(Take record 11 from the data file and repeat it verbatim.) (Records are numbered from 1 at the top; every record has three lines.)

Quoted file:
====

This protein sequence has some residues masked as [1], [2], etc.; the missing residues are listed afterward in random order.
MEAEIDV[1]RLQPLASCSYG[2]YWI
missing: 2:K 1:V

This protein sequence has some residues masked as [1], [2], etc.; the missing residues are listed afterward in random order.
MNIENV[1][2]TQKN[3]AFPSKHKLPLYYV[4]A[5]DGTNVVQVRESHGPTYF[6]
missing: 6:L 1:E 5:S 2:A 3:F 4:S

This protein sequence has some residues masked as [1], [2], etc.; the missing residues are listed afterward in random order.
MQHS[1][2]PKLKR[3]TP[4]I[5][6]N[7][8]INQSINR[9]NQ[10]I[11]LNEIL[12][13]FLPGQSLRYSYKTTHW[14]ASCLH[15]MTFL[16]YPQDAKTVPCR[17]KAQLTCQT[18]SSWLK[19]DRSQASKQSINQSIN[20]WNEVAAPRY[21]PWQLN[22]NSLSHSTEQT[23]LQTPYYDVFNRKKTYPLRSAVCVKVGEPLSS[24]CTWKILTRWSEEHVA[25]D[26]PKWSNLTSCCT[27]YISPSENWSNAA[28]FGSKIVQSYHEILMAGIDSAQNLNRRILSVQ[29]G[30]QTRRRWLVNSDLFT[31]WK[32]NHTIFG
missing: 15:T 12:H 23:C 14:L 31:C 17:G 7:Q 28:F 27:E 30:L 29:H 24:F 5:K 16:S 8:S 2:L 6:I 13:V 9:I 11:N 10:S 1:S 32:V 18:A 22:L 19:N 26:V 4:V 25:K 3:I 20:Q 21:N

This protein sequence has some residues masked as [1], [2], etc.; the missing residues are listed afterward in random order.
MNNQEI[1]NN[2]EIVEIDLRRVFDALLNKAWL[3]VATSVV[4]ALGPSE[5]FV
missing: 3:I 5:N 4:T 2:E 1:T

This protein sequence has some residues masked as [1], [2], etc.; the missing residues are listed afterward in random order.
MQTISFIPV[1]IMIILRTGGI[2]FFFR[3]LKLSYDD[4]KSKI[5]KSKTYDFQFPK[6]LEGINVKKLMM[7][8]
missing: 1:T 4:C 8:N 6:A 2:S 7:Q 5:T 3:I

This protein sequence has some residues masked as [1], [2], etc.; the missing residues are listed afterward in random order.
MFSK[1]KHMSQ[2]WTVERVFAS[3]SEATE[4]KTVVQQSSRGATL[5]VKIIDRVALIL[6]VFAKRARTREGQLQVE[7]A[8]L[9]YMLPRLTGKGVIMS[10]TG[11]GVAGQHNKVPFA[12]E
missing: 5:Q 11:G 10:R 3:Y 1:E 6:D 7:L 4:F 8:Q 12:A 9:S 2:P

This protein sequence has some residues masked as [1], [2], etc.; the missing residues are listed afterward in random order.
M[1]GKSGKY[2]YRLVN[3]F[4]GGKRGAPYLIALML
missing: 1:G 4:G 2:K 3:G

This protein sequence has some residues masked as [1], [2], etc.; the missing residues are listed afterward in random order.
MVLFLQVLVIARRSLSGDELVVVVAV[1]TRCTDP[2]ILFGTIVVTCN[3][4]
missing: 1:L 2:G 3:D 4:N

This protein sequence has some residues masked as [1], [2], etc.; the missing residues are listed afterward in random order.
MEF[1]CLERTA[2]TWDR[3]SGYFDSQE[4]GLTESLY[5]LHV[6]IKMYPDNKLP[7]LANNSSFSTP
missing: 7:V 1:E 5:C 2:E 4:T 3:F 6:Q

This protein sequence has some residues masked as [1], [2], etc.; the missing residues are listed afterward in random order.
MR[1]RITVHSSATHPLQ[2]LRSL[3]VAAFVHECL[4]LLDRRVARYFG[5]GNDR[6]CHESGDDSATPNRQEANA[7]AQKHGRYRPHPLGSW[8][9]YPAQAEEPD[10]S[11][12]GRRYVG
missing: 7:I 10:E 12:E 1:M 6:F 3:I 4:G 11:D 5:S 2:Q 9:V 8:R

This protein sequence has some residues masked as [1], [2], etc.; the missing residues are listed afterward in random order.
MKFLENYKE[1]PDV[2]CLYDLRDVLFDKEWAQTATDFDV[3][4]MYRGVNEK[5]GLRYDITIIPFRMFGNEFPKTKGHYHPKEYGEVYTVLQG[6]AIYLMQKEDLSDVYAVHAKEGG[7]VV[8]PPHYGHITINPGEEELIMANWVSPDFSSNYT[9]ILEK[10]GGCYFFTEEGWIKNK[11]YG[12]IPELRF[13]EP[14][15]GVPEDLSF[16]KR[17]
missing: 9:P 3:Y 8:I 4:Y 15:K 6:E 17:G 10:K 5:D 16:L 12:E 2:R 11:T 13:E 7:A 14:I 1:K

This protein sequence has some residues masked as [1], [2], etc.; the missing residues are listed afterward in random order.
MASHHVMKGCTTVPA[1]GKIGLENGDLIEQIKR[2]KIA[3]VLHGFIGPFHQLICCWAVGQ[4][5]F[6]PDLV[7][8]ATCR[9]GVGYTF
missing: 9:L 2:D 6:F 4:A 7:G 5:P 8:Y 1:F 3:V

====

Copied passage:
This protein sequence has some residues masked as [1], [2], etc.; the missing residues are listed afterward in random order.
MKFLENYKE[1]PDV[2]CLYDLRDVLFDKEWAQTATDFDV[3][4]MYRGVNEK[5]GLRYDITIIPFRMFGNEFPKTKGHYHPKEYGEVYTVLQG[6]AIYLMQKEDLSDVYAVHAKEGG[7]VV[8]PPHYGHITINPGEEELIMANWVSPDFSSNYT[9]ILEK[10]GGCYFFTEEGWIKNK[11]YG[12]IPELRF[13]EP[14][15]GVPEDLSF[16]KR[17]
missing: 9:P 3:Y 8:I 4:Y 15:K 6:E 17:G 10:K 5:D 16:L 12:E 2:R 11:T 13:E 7:A 14:I 1:K